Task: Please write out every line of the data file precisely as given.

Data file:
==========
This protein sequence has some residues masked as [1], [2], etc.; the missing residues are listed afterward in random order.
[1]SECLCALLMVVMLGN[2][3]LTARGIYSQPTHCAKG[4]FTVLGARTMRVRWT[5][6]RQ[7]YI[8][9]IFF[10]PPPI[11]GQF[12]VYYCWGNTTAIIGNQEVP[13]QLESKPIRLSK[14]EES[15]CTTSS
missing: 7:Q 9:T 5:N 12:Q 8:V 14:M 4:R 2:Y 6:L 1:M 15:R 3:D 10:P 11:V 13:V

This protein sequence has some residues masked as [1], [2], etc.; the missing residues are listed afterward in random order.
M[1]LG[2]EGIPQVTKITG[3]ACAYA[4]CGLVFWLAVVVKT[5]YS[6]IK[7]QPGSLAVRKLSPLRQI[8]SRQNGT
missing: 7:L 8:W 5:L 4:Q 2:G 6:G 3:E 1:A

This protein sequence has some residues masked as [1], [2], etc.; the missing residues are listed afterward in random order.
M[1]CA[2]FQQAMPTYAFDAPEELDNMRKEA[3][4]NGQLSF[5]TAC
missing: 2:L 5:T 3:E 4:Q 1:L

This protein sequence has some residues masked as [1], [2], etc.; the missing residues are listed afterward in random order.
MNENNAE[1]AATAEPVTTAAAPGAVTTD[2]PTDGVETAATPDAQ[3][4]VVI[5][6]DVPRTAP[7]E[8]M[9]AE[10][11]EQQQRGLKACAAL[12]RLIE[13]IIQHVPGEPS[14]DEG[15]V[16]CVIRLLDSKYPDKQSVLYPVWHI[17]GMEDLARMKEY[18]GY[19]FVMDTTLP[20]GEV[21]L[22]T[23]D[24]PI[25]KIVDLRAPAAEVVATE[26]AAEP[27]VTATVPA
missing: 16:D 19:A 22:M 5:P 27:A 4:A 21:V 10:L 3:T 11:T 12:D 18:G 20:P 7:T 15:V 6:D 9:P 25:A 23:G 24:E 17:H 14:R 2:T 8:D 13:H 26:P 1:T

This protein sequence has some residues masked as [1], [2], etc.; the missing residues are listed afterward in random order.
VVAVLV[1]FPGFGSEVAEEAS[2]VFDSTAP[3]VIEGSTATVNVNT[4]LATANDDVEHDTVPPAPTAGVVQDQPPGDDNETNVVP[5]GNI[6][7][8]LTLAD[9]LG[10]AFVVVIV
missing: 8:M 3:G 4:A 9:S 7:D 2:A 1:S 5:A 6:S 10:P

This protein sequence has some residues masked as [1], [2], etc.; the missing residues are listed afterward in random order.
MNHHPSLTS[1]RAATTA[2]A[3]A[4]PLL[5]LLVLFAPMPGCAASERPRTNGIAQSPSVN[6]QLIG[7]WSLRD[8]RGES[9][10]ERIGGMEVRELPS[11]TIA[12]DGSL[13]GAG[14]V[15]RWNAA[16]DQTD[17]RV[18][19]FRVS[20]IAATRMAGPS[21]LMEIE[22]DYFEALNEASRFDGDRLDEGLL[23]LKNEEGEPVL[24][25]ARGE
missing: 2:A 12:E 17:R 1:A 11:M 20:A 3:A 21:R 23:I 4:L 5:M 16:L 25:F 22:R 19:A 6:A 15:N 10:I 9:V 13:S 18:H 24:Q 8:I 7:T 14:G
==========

This protein sequence has some residues masked as [1], [2], etc.; the missing residues are listed afterward in random order.
[1]SECLCALLMVVMLGN[2][3]LTARGIYSQPTHCAKG[4]FTVLGARTMRVRWT[5][6]RQ[7]YI[8][9]IFF[10]PPPI[11]GQF[12]VYYCWGNTTAIIGNQEVP[13]QLESKPIRLSK[14]EES[15]CTTSS
missing: 7:Q 9:T 5:N 12:Q 8:V 14:M 4:R 2:Y 6:L 1:M 15:R 3:D 10:P 11:V 13:V

This protein sequence has some residues masked as [1], [2], etc.; the missing residues are listed afterward in random order.
M[1]LG[2]EGIPQVTKITG[3]ACAYA[4]CGLVFWLAVVVKT[5]YS[6]IK[7]QPGSLAVRKLSPLRQI[8]SRQNGT
missing: 7:L 8:W 5:L 4:Q 2:G 6:G 3:E 1:A

This protein sequence has some residues masked as [1], [2], etc.; the missing residues are listed afterward in random order.
M[1]CA[2]FQQAMPTYAFDAPEELDNMRKEA[3][4]NGQLSF[5]TAC
missing: 2:L 5:T 3:E 4:Q 1:L

This protein sequence has some residues masked as [1], [2], etc.; the missing residues are listed afterward in random order.
MNENNAE[1]AATAEPVTTAAAPGAVTTD[2]PTDGVETAATPDAQ[3][4]VVI[5][6]DVPRTAP[7]E[8]M[9]AE[10][11]EQQQRGLKACAAL[12]RLIE[13]IIQHVPGEPS[14]DEG[15]V[16]CVIRLLDSKYPDKQSVLYPVWHI[17]GMEDLARMKEY[18]GY[19]FVMDTTLP[20]GEV[21]L[22]T[23]D[24]PI[25]KIVDLRAPAAEVVATE[26]AAEP[27]VTATVPA
missing: 16:D 19:A 22:M 5:P 27:A 4:A 21:V 10:L 3:T 11:T 12:D 18:G 20:P 7:T 15:V 6:D 9:P 25:A 23:G 24:E 17:H 14:R 2:T 8:D 13:H 26:P 1:T

This protein sequence has some residues masked as [1], [2], etc.; the missing residues are listed afterward in random order.
VVAVLV[1]FPGFGSEVAEEAS[2]VFDSTAP[3]VIEGSTATVNVNT[4]LATANDDVEHDTVPPAPTAGVVQDQPPGDDNETNVVP[5]GNI[6][7][8]LTLAD[9]LG[10]AFVVVIV
missing: 8:M 3:G 4:A 9:S 7:D 2:A 1:S 5:A 6:S 10:P

This protein sequence has some residues masked as [1], [2], etc.; the missing residues are listed afterward in random order.
MNHHPSLTS[1]RAATTA[2]A[3]A[4]PLL[5]LLVLFAPMPGCAASERPRTNGIAQSPSVN[6]QLIG[7]WSLRD[8]RGES[9][10]ERIGGMEVRELPS[11]TIA[12]DGSL[13]GAG[14]V[15]RWNAA[16]DQTD[17]RV[18][19]FRVS[20]IAATRMAGPS[21]LMEIE[22]DYFEALNEASRFDGDRLDEGLL[23]LKNEEGEPVL[24][25]ARGE
missing: 2:A 12:E 17:R 1:A 11:M 20:A 3:A 21:R 23:I 4:L 5:M 16:L 25:F 22:R 19:A 6:A 15:N 10:I 9:V 13:S 18:H 24:Q 8:I 7:T 14:G